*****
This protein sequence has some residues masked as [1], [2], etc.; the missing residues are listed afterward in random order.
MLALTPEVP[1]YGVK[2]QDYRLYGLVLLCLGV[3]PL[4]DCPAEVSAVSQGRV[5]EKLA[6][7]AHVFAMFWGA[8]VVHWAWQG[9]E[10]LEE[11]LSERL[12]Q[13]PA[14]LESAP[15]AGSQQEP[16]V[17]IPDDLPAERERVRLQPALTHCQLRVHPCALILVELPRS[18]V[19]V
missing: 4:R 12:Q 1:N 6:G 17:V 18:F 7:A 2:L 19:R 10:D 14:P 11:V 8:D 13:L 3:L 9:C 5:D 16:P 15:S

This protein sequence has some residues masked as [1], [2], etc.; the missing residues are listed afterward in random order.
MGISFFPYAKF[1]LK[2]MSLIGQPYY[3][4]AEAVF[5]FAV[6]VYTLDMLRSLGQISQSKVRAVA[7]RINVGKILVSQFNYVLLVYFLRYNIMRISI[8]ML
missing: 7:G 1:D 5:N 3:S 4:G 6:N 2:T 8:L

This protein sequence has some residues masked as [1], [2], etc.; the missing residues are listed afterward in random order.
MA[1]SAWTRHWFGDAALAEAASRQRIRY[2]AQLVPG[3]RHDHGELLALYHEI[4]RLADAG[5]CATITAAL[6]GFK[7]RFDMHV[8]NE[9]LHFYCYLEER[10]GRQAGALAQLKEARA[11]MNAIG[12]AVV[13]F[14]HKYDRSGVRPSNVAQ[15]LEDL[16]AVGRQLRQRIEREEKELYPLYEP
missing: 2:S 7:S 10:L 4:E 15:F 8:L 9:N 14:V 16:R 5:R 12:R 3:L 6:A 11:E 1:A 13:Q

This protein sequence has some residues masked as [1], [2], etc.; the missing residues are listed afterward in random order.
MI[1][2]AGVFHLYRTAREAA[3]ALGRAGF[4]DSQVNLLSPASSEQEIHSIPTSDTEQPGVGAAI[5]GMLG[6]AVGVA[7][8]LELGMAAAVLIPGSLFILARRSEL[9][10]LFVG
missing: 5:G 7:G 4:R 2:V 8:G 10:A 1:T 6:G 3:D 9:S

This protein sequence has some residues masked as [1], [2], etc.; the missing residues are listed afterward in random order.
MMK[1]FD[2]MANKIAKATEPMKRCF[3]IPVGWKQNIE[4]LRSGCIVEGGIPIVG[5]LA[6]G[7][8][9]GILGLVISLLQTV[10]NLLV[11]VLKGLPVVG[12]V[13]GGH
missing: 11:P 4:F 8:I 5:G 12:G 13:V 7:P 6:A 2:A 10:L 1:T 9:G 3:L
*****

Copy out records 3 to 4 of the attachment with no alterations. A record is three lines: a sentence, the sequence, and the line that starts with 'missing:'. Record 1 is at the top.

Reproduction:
This protein sequence has some residues masked as [1], [2], etc.; the missing residues are listed afterward in random order.
MA[1]SAWTRHWFGDAALAEAASRQRIRY[2]AQLVPG[3]RHDHGELLALYHEI[4]RLADAG[5]CATITAAL[6]GFK[7]RFDMHV[8]NE[9]LHFYCYLEER[10]GRQAGALAQLKEARA[11]MNAIG[12]AVV[13]F[14]HKYDRSGVRPSNVAQ[15]LEDL[16]AVGRQLRQRIEREEKELYPLYEP
missing: 2:S 7:S 10:L 4:E 15:F 8:L 9:N 14:V 16:R 5:R 12:R 3:L 6:A 11:E 1:A 13:Q

This protein sequence has some residues masked as [1], [2], etc.; the missing residues are listed afterward in random order.
MI[1][2]AGVFHLYRTAREAA[3]ALGRAGF[4]DSQVNLLSPASSEQEIHSIPTSDTEQPGVGAAI[5]GMLG[6]AVGVA[7][8]LELGMAAAVLIPGSLFILARRSEL[9][10]LFVG
missing: 5:G 7:G 4:R 2:V 8:G 10:A 1:T 6:G 3:D 9:S